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  • Mechanical ventilation, though lifesaving, can worsen morbidity and mortality by causing ventilator-induced lung injury (VILI).

  • VILI primarily results from the mechanical and hemodynamic effects of excess tidal stress and strain on the injured lung.

  • Pulmonary injury and inflammation resulting from VILI decompartmentalizes through the systemic circulation to mediate multiorgan failure.

  • Lung-protective ventilation strategies aim to minimize stress and strain applied to the lung by limiting global and regional lung-distending pressure to safe levels.

  • Lung-protective ventilation strategies involve limiting tidal volume and driving pressure and by recruiting atelectatic lung with higher PEEP and prone positioning.

  • Adjuvant therapies to facilitate lung-protective ventilation in carefully selected cases include neuromuscular blockade, extracorporeal life support, and high-frequency oscillation.

  • There is growing awareness that patient respiratory muscle effort may also result in excessive and injurious lung-distending pressures (spontaneous breathing-associated lung injury).

  • Monitoring and controlling excessive respiratory effort represent an important future area for development of the lung-protective approach to the management of hypoxemic respiratory failure.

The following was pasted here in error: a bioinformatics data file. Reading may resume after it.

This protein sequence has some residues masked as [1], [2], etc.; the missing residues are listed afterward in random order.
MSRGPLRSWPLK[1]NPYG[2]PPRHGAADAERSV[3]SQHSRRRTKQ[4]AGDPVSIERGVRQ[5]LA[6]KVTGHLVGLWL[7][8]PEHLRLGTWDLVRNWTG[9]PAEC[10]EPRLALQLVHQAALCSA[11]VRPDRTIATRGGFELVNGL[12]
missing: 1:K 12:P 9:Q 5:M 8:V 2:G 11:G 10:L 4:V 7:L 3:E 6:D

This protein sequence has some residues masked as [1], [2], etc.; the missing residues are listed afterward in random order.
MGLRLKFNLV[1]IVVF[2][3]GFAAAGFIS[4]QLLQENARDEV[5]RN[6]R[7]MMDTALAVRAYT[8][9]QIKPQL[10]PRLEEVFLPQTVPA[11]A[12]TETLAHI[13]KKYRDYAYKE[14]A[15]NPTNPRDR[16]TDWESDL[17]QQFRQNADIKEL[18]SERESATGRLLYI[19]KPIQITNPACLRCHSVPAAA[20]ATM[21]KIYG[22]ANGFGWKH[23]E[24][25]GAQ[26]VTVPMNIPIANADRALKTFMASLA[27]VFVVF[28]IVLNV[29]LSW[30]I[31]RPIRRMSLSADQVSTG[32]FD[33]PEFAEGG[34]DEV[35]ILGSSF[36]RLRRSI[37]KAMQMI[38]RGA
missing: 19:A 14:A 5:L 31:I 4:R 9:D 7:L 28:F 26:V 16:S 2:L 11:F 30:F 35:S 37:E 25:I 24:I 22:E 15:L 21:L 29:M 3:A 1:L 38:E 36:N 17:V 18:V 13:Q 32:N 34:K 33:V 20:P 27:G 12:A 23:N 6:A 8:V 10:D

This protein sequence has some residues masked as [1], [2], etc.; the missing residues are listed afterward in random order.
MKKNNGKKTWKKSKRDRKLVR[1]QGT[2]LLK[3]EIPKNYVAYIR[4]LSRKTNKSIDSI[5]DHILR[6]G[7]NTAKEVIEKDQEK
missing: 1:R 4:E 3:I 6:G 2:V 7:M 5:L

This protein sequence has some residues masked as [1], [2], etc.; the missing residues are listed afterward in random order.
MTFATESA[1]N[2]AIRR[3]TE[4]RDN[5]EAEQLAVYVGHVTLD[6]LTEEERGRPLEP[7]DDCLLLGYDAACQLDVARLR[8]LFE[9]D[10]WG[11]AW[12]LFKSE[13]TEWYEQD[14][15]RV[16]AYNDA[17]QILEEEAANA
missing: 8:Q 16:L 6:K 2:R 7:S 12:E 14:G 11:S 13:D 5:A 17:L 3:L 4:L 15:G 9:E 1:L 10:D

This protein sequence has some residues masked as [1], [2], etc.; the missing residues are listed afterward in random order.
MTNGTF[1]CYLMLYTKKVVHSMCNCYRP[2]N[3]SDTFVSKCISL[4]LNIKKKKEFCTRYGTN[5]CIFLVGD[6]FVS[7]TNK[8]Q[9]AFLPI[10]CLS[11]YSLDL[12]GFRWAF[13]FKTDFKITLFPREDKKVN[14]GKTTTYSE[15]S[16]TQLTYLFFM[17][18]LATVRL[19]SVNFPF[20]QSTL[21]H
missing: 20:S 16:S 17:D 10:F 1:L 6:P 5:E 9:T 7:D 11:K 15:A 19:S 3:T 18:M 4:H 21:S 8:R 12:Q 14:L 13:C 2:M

Consistent clinical and experimental evidence, developed over the past four decades, demonstrates that mechanical ventilation can cause functional and structural alterations in the lung, which has been defined as ventilator-induced lung injury (VILI). By causing or perpetuating lung injury, VILI contributes to both the morbidity and mortality of mechanically ventilated patients, and in particular those with acute respiratory distress syndrome (ARDS). There is an increasing body of investigation aiming to define and refine strategies to optimally protect the lung, thereby improving patient outcome.

The objectives of this chapter are to review current concepts of VILI and to provide the rationale for lung-protective ventilation strategies. Since most studies evaluating VILI have focused on ARDS, the relevant features of ARDS as it pertains to VILI will be reviewed first. The concept of lung-protective ventilation will then be discussed, and pertinent studies evaluating lung-protective ventilation strategies will be presented. This field involves a range of technical terms that are defined in Table 51-1. Recommendations based on current clinical evidence, and when this is lacking best experimental evidence, will also be presented.

TABLE 51-1Glossary

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